Simone Biles, Other Women Sue FBI Over Botched Probe Into Larry Nassar
Simone Biles, Other Women Sue FBI Over Botched Probe Into Larry Nassar

By Zachary Stieber

Olympic gold medalist Simone Biles and dozens of other women who say they were sexually assaulted by Larry Nassar are seeking more than $1 billion from the FBI for failing to stop the sports doctor when the agency first received allegations against him, lawyers said on June 8.

“It is time for the FBI to be held accountable,” said Maggie Nichols, a national champion gymnast at Oklahoma from 2017–2019.

Nassar pleaded guilty in 2017 and is serving decades in prison, but his assaults continued after the allegations were reported to the FBI, which has acknowledged mishandling the matter.

Under federal law, a government agency has six months to respond to the tort claims filed Wednesday. Lawsuits could follow, depending on the FBI’s response. The bureau did not respond to a request for comment.

The bureau received a tip about five weeks before 17 people were killed at Florida’s Marjory Stoneman Douglas High School, but never forwarded the tip to its office in southern Florida. The government later agreed to pay about $130 million to families of those killed or injured.

The approximately 90 claimants in the new case include Biles, Aly Raisman, and McKayla Maroney, all Olympic gold medalists, according to Manly, Stewart & Finaldi, a California law firm. Separately, 13 claims were filed by others in April.

“If the FBI had simply done its job, Nassar would have been stopped before he ever had the chance to abuse hundreds of girls, including me,” said former University of Michigan gymnast Samantha Roy.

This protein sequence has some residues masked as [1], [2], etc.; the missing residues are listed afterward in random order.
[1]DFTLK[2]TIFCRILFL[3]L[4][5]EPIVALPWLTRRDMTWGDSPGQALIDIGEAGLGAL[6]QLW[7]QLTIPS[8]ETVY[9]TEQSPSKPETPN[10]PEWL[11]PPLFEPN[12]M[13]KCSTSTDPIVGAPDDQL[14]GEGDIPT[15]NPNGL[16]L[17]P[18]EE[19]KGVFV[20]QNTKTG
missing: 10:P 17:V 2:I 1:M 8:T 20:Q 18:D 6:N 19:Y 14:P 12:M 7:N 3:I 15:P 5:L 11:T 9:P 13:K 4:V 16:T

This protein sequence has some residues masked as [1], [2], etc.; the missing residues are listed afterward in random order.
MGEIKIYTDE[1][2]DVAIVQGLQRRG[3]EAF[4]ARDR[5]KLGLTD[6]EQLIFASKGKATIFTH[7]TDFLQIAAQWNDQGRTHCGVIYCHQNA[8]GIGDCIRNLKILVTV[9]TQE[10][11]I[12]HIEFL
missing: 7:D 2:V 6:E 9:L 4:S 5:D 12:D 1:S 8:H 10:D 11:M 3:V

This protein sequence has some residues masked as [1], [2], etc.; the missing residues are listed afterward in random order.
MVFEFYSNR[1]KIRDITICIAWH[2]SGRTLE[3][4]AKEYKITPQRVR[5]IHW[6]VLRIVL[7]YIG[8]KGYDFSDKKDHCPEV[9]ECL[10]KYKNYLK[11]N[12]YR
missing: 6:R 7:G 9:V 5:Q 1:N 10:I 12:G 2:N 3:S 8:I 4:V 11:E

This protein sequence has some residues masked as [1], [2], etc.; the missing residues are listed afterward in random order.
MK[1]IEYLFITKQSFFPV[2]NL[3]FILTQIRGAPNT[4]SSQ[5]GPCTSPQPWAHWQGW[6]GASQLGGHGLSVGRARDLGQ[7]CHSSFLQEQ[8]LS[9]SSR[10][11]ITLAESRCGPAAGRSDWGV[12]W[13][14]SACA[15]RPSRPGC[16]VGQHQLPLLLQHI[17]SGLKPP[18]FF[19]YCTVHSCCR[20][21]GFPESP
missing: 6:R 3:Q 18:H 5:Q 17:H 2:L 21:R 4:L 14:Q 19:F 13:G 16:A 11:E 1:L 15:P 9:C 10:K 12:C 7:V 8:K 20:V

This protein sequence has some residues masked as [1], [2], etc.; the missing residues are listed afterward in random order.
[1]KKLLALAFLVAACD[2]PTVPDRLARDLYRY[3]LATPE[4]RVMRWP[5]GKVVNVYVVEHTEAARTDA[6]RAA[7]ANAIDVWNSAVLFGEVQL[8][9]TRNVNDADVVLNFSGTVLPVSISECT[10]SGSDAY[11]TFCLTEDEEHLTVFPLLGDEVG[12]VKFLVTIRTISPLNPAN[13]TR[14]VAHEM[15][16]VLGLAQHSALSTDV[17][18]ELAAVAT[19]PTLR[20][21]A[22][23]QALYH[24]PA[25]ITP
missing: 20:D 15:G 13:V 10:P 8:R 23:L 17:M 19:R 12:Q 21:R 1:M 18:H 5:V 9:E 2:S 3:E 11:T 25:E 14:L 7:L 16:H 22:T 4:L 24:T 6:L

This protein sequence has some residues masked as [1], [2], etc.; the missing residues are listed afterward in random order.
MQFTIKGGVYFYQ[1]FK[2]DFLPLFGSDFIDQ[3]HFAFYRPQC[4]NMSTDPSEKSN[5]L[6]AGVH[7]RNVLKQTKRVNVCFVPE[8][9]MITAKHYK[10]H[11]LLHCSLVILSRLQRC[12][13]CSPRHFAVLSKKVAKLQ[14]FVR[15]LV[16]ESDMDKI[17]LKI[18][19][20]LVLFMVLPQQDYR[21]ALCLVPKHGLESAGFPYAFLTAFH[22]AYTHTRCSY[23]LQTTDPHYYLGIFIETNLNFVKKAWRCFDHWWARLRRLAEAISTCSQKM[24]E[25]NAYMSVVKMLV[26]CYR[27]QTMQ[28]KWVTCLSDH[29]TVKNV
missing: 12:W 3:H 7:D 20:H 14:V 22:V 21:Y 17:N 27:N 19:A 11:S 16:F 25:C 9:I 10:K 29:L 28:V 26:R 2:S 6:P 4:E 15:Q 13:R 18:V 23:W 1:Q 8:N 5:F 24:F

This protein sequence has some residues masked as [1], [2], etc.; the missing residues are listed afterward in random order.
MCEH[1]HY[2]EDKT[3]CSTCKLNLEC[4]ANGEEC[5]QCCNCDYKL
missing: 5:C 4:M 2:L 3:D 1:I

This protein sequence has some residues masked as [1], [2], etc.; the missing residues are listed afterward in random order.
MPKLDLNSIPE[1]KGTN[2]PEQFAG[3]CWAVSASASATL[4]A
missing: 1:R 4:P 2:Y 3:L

The sexual assault allegations were first reported to the FBI in July 2015 by USA Gymnastics official Stephen Penny. Officials with the gymnastics organization later went to another FBI office because little seemed to be done by the bureau.

A report from the inspector general for the Department of Justice (DOJ) probe found that the FBI failed to respond to allegations against Nassar “with the utmost seriousness and urgency that the allegations deserved and required,” including a failure to alert state or local authorities to the accusations.

Additionally, two FBI officials lied during their interviews to cover up or minimize what happened, Inspector General Michael Horowitz said.

“The FBI made me feel like my abuse did not count,” Raisman told a congressional hearing in 2021.

Christopher Wray, the FBI’s director, said later in the hearing that he was “deeply sorry for what our folks did.”

“I’m especially sorry that there were people at the FBI who had their own chance to stop this monster back in 2015 and failed. And that’s inexcusable,” he added.

The Department of Justice, the FBI’s parent agency, has twice chosen not to prosecute the agents involved.

The latest decision was announced in May.

“This decision comes after multiple reviews and analyses of evidence gathered in the investigation of the former agents, and reflects the recommendation of experienced prosecutors. This does not in any way reflect a view that the investigation of Nassar was handled as it should have been, nor in any way reflect approval or disregard of the conduct of the former agents,” the agency said at the time.

One of the agents, W. Jay Abbott, retired in 2018. The other, Michael Langeman, was reportedly fired in 2021.

Mimi Nguyen Ly and The Associated Press contributed to this report.

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